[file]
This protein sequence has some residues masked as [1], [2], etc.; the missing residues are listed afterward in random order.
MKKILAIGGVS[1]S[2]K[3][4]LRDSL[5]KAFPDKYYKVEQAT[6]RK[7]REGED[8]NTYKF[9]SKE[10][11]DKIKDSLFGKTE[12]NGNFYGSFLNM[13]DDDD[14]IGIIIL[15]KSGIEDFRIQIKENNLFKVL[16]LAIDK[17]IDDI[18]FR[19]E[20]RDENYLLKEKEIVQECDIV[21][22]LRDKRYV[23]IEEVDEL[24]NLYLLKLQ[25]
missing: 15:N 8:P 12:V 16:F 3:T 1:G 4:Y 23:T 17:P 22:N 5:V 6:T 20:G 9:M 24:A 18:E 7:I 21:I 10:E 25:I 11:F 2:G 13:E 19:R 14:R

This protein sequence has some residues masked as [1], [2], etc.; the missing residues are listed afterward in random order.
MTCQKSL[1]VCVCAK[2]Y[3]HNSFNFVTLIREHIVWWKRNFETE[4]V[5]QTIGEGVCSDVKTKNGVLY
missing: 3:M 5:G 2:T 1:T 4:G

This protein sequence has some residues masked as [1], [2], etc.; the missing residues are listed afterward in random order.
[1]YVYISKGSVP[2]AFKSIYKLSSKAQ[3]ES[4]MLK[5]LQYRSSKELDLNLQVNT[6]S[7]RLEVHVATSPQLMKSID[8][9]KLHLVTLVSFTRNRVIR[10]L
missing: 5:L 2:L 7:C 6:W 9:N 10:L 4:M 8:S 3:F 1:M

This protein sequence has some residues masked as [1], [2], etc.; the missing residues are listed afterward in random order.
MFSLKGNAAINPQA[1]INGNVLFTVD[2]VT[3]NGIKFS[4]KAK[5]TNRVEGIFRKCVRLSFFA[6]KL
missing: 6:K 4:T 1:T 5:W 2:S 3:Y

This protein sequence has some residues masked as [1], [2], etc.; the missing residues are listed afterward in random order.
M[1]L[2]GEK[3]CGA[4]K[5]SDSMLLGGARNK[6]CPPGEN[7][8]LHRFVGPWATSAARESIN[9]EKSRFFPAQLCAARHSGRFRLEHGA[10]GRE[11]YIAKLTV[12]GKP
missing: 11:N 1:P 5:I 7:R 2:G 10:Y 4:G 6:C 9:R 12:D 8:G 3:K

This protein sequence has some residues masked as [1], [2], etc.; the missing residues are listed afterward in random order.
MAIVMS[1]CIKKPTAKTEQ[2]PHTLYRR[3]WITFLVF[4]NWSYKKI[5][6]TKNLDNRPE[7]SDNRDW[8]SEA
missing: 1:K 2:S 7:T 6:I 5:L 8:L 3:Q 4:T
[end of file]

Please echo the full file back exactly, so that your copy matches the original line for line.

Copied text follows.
This protein sequence has some residues masked as [1], [2], etc.; the missing residues are listed afterward in random order.
MKKILAIGGVS[1]S[2]K[3][4]LRDSL[5]KAFPDKYYKVEQAT[6]RK[7]REGED[8]NTYKF[9]SKE[10][11]DKIKDSLFGKTE[12]NGNFYGSFLNM[13]DDDD[14]IGIIIL[15]KSGIEDFRIQIKENNLFKVL[16]LAIDK[17]IDDI[18]FR[19]E[20]RDENYLLKEKEIVQECDIV[21][22]LRDKRYV[23]IEEVDEL[24]NLYLLKLQ[25]
missing: 15:N 8:P 12:V 16:F 3:T 1:G 4:Y 23:T 17:P 22:N 5:V 6:T 20:G 9:M 24:A 18:E 7:I 21:I 10:E 25:I 11:F 2:G 13:E 19:R 14:R

This protein sequence has some residues masked as [1], [2], etc.; the missing residues are listed afterward in random order.
MTCQKSL[1]VCVCAK[2]Y[3]HNSFNFVTLIREHIVWWKRNFETE[4]V[5]QTIGEGVCSDVKTKNGVLY
missing: 3:M 5:G 2:T 1:T 4:G

This protein sequence has some residues masked as [1], [2], etc.; the missing residues are listed afterward in random order.
[1]YVYISKGSVP[2]AFKSIYKLSSKAQ[3]ES[4]MLK[5]LQYRSSKELDLNLQVNT[6]S[7]RLEVHVATSPQLMKSID[8][9]KLHLVTLVSFTRNRVIR[10]L
missing: 5:L 2:L 7:C 6:W 9:N 10:L 4:M 8:S 3:F 1:M

This protein sequence has some residues masked as [1], [2], etc.; the missing residues are listed afterward in random order.
MFSLKGNAAINPQA[1]INGNVLFTVD[2]VT[3]NGIKFS[4]KAK[5]TNRVEGIFRKCVRLSFFA[6]KL
missing: 6:K 4:T 1:T 5:W 2:S 3:Y

This protein sequence has some residues masked as [1], [2], etc.; the missing residues are listed afterward in random order.
M[1]L[2]GEK[3]CGA[4]K[5]SDSMLLGGARNK[6]CPPGEN[7][8]LHRFVGPWATSAARESIN[9]EKSRFFPAQLCAARHSGRFRLEHGA[10]GRE[11]YIAKLTV[12]GKP
missing: 11:N 1:P 5:I 7:R 2:G 10:Y 4:G 6:C 9:R 12:D 8:G 3:K

This protein sequence has some residues masked as [1], [2], etc.; the missing residues are listed afterward in random order.
MAIVMS[1]CIKKPTAKTEQ[2]PHTLYRR[3]WITFLVF[4]NWSYKKI[5][6]TKNLDNRPE[7]SDNRDW[8]SEA
missing: 1:K 2:S 7:T 6:I 5:L 8:L 3:Q 4:T